EOL Tech Talk: Keeping Current with EMR

Edition: January 2013 - Vol 21 Number 01
Article#: 4167
Author: Repertoire

From the moment patients arrive at the physician’s office, the front desk, nurses and clinicians must collect – and keep track of – data crucial to providing the best possible care. Advances in electronic medical records have made it possible to do so accurately and efficiently. By keeping current with EMR technology, distributor sales reps can help their physician customers navigate the process of enhancing or replacing their current system.

A streamlined practice

Physicians today generally understand that electronic medical records reduce the need for paper files and forms, and streamline workflow by reducing labor-intensive tasks, such as copying, duplicating and filing. As such, they can facilitate better patient safety and care. Through recent advances in EMR, more devices and labs can now be linked, and physician practices and specialties can share patient results with one another across the country. When diagnostic devices are connected to the EMR, data captured by the device is directly input into the system. There is no printing, no scanning. As soon as the technician is finished running a test, the data is in the patient record and the physician can instantly review it and email results to specialists if necessary. Compared to traditional means of collecting and sending data, this process is faster, more efficient and leaves less room for error.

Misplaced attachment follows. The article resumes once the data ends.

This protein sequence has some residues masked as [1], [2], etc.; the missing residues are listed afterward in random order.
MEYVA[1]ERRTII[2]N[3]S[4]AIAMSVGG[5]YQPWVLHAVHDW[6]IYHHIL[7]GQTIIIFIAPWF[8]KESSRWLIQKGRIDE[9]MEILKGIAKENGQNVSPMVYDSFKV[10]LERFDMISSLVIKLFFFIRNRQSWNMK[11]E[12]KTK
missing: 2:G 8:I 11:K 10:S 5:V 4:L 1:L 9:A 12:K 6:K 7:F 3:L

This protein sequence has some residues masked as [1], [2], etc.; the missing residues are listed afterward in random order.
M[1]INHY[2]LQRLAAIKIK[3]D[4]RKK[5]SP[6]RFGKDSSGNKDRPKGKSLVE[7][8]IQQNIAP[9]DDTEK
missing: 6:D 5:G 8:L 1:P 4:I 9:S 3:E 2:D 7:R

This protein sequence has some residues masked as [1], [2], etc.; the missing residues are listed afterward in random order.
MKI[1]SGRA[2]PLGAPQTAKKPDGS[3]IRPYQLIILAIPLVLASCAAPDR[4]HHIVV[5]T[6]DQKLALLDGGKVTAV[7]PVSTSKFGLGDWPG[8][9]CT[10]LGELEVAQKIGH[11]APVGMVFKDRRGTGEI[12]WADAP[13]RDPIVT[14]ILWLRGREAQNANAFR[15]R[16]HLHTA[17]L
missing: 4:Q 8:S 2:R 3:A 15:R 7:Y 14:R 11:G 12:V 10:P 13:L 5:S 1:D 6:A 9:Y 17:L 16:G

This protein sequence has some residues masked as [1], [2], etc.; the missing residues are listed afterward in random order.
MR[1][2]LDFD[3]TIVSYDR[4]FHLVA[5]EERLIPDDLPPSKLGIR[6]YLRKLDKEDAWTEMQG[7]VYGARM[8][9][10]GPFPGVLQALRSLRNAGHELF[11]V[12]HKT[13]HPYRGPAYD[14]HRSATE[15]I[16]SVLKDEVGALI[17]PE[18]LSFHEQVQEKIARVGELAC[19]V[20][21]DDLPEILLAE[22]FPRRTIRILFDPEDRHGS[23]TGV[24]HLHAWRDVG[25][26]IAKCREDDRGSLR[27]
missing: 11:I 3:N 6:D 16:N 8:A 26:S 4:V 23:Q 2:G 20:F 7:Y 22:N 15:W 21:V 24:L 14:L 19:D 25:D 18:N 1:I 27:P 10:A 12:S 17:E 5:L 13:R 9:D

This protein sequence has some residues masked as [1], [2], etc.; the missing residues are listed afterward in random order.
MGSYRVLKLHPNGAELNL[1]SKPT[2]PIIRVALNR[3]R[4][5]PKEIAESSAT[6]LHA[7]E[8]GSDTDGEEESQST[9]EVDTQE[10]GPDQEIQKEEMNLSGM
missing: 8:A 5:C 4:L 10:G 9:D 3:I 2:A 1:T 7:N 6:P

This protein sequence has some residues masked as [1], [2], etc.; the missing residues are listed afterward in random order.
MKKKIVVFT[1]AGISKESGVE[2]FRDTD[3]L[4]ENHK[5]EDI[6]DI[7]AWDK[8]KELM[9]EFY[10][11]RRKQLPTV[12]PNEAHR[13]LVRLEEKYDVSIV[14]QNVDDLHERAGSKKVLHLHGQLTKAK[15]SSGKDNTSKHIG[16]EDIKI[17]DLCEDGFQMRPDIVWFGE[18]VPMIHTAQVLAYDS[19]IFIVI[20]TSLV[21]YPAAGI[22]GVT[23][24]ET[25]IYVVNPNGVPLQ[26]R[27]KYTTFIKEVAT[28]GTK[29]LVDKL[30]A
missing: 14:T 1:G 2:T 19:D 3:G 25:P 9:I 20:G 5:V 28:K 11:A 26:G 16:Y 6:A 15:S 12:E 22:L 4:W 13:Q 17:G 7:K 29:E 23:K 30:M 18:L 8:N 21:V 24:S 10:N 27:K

Whether or not distributor reps are EMR experts, they can help their physician customers take the first steps toward adopting a new system. Sometimes, vendors offer specialty EMR software geared toward specific physician specialties, such as cardiology, OB/GYN, pediatrics, family practice or others. Regardless of their specialty, however, physicians will be more successful with EMR implementation if they start out with some clear-cut goals. EMR experts suggest that physicians consider a number of key points, including the following:

  • What are our budgetary goals?

  • Why are we looking at EMR?

  • Do we want to improve patient care, office efficiency or both?

  • Do we want to make more money?

  • What are our hardware needs and what is the expected lifespan of the computer technology?

  • Who will install the EMR – the physician practice or the vendor?


By staying focused, physicians are more likely to purchase a system that they can use to full capacity.

A number of resources provide lists of reputable vendors, which can serve as a starting point for physicians new to the process. One such resource, the Certification Commission for Healthcare Information Technology (CCHIT), was developed specifically to review, evaluate and certify electronic record-keeping systems that meet criteria for serving physicians. The group provides lists of vendors and their products as a service for physicians who do not always have time and resources to thoroughly evaluate a variety of software packages. In addition, associations such as the Medical Group Management Association and various physician specialty societies provide lists and reports of vendors whose annual conferences and meetings provide opportunities for physicians to review products. Preliminary questions for physicians to ask EMR vendors include the following: